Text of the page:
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It’s relatively little known today, but the world-renowned Hopi jewelry artist Charles Loloma (1921-1991) actually began his long artistic career as a young teenager in the late 1930’s working as a painting assistant for the great Hopi artist and educator, Fred Kabotie (1900-1986). The young Loloma had been recognized by Kabotie at an early age as something of an artistic prodigy and, in this capacity, he helped paint a beautiful series of large Hopi Kachina murals for the landmark Golden Gate International Exposition on Treasure Island in San Francisco Bay in 1938-39 some of which are pictured below.
Another of Loloma’s early Kachina murals, formerly from The Hopi High School, is presently on display in the permanent collection of The Heard Museum in Phoenix, AZ as pictured here. Loloma’s fine artwork is little known as well because in general his abstract and figurative paintings and drawings have very seldom been publicly seen until quite recently but truth is Charles Loloma could hold his own with the very best of America’s and Europe’s great abstract Modernists, Picasso, Miro, Kandinsky, de Kooning, Rothko, Pollock, Kline etc.
An early Charles Loloma Kachina mural formerly in The Hopi High School now on display at The Heard Museum in Phoenix, Arizona.
At left, eighteen year-old Charles Loloma in one of the Indian Court galleries of the Federal Building, Golden Gate International Exposition, San Francisco, 1939. At right, Charles Loloma’s Hopi kachina paintings on display at the 1939 Golden Gate International Exposition in San Francisco.
Left and right photo source and © Denver Art Museum, Native Arts Department. Left photo reproduced in "Loloma, Beauty is His Name", by Martha Hopkins Struever, Wheelwright Museum, Santa Fe, 2005, pp. 5.
Above left, some of Charles Loloma’s abstract drawings on display in The Heard Museum, Phoenix, AZ, 2015. At right, The Heard Museum's catalog of the exhibition, "Loloma: Expressions in Metal, Ink and Clay", 2015.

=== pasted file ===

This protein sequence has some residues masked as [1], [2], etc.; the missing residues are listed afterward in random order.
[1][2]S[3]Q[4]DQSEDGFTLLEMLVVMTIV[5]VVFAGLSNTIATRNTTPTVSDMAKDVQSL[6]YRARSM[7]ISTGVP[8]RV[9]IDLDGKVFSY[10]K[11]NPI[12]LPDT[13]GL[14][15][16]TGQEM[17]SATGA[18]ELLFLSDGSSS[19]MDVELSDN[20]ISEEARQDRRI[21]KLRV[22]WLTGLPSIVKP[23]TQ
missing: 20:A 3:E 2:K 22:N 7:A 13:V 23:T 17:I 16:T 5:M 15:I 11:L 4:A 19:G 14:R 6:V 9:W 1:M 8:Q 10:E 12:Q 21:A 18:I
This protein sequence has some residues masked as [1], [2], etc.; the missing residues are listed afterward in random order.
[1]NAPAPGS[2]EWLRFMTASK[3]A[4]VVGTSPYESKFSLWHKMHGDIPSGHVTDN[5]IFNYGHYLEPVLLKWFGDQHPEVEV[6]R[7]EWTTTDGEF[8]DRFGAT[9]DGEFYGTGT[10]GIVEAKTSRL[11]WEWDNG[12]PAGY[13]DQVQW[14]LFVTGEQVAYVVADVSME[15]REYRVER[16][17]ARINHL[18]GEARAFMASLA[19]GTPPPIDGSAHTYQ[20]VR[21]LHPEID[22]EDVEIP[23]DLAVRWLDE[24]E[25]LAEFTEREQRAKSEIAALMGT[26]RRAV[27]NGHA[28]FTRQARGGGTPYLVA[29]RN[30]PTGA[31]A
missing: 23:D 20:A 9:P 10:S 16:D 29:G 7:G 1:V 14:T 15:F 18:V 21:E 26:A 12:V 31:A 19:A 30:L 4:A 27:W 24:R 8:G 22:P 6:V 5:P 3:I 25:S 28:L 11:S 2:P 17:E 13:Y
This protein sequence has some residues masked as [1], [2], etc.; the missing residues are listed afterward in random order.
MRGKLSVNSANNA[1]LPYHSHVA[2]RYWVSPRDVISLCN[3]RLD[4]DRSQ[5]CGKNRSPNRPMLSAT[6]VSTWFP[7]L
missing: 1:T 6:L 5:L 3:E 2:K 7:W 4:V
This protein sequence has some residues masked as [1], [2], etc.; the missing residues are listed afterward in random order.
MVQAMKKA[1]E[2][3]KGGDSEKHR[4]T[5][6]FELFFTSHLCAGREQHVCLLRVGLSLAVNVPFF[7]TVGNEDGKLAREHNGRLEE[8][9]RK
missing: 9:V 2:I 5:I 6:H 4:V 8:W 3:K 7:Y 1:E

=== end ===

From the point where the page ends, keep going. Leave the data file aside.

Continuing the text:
Wassily Kandinsky (1866-1944) “Untitled”, 1922
Photo source and © wassilykandinsky.net
The drawing is most beautifully and archivally island matted to display the entire paper sheet and it is framed under “TruVue” conservation “Museum” glass in a finely hand-carved and beveled light maple wood frame crafted by Goldleaf Framemakers of Santa Fe, Santa Fe’s finest fine art framers. The drawing’s sight size is 4" in height and 6" in width and the framed dimensions are 11 1/8" in height and 13 1/8" in width. The drawing is in excellent original condition and particularly so given its forty-plus years of age. The drawing is properly signed “Loloma” at the lower center in a lovely signature quite similar in appearance to Charles Loloma’s famous jewelry signature. The drawing is also titled "Untitled Original #28" in Charles Loloma's hand on the bottom of the verso.
The drawing has an absolutely letter-perfect provenance having come directly from the personal private collection
of Charles Loloma himself and his second wife Georgia Voisard Loloma. That Loloma kept this drawing for years after he
made it and for the rest of his life says quite a lot about how much he valued the piece and how much it meant to him. After Charles’ death in 1991 the drawing passed on to Georgia Loloma and after her death in 2021 we acquired it from her estate.
This drawing is a rare, fresh and lovely Modern Abstract work from, and a direct and intimate personal connection to,